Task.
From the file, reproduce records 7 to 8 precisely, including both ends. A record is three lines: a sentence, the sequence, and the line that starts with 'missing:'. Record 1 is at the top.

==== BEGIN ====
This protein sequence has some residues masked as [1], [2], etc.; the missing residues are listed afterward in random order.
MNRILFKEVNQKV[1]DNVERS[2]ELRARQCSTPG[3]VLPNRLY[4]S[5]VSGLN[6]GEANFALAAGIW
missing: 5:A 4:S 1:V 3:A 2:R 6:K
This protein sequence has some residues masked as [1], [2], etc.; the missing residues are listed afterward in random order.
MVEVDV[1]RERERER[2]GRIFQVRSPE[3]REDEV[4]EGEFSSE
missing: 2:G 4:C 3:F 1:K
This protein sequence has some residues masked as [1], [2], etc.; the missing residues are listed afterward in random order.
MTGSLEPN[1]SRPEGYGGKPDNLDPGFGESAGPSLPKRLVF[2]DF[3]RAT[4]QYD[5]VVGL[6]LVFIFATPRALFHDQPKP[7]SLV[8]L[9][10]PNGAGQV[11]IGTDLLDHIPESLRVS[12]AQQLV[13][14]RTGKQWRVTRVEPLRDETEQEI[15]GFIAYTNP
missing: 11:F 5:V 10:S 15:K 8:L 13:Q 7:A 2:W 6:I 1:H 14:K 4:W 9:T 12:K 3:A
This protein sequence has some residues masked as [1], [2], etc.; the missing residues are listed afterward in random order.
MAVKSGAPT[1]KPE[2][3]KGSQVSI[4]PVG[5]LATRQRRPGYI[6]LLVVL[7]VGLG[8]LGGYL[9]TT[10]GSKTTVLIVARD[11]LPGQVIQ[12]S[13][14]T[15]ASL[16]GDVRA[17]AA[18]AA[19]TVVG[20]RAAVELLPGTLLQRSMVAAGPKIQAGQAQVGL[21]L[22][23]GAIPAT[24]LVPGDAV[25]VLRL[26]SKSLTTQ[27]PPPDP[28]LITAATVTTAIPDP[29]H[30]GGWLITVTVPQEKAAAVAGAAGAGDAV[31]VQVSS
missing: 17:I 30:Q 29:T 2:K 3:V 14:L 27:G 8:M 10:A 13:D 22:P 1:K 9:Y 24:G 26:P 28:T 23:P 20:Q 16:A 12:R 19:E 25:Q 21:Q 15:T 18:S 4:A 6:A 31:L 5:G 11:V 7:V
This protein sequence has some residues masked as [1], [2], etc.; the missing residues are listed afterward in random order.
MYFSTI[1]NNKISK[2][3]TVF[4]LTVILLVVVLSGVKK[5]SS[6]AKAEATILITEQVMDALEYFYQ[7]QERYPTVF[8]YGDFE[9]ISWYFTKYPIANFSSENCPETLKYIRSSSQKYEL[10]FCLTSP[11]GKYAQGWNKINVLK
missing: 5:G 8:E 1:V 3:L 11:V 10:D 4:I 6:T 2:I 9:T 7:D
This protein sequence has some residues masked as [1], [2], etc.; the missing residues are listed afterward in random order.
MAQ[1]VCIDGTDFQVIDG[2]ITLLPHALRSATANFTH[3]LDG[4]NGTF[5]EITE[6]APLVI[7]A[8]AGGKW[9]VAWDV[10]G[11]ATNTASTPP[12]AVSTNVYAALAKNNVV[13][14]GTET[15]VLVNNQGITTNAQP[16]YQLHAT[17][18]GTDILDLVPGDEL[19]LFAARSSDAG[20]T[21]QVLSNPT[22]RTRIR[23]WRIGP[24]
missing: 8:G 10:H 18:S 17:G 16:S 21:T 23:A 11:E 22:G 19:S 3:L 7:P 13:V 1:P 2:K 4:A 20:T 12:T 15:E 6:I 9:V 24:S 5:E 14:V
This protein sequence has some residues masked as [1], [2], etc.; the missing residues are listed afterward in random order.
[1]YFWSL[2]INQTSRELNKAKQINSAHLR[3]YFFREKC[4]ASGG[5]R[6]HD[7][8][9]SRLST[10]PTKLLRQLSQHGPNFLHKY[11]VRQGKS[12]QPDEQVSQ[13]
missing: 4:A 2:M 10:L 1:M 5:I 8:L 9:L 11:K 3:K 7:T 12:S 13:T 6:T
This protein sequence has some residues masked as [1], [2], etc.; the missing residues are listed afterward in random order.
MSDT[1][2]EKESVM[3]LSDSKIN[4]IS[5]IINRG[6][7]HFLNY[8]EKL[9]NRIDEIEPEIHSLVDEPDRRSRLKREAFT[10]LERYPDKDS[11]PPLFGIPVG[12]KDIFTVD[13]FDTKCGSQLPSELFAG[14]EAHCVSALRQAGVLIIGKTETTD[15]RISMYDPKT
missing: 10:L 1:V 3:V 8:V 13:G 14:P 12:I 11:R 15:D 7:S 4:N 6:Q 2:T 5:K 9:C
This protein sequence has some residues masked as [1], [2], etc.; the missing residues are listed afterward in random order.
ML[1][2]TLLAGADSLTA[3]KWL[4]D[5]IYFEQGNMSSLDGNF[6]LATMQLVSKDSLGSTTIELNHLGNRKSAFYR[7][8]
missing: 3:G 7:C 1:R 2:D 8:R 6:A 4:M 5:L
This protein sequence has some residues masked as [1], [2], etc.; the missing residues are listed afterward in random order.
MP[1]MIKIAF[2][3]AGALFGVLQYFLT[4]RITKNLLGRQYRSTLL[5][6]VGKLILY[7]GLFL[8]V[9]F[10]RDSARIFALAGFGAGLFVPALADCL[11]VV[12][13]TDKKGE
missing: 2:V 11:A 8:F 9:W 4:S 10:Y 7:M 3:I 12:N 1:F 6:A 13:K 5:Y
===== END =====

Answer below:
This protein sequence has some residues masked as [1], [2], etc.; the missing residues are listed afterward in random order.
[1]YFWSL[2]INQTSRELNKAKQINSAHLR[3]YFFREKC[4]ASGG[5]R[6]HD[7][8][9]SRLST[10]PTKLLRQLSQHGPNFLHKY[11]VRQGKS[12]QPDEQVSQ[13]
missing: 4:A 2:M 10:L 1:M 5:I 8:L 9:L 11:K 3:K 7:T 12:S 13:T 6:T
This protein sequence has some residues masked as [1], [2], etc.; the missing residues are listed afterward in random order.
MSDT[1][2]EKESVM[3]LSDSKIN[4]IS[5]IINRG[6][7]HFLNY[8]EKL[9]NRIDEIEPEIHSLVDEPDRRSRLKREAFT[10]LERYPDKDS[11]PPLFGIPVG[12]KDIFTVD[13]FDTKCGSQLPSELFAG[14]EAHCVSALRQAGVLIIGKTETTD[15]RISMYDPKT
missing: 10:L 1:V 3:V 8:V 13:G 14:P 12:I 11:R 15:D 7:S 4:N 6:Q 2:T 5:K 9:C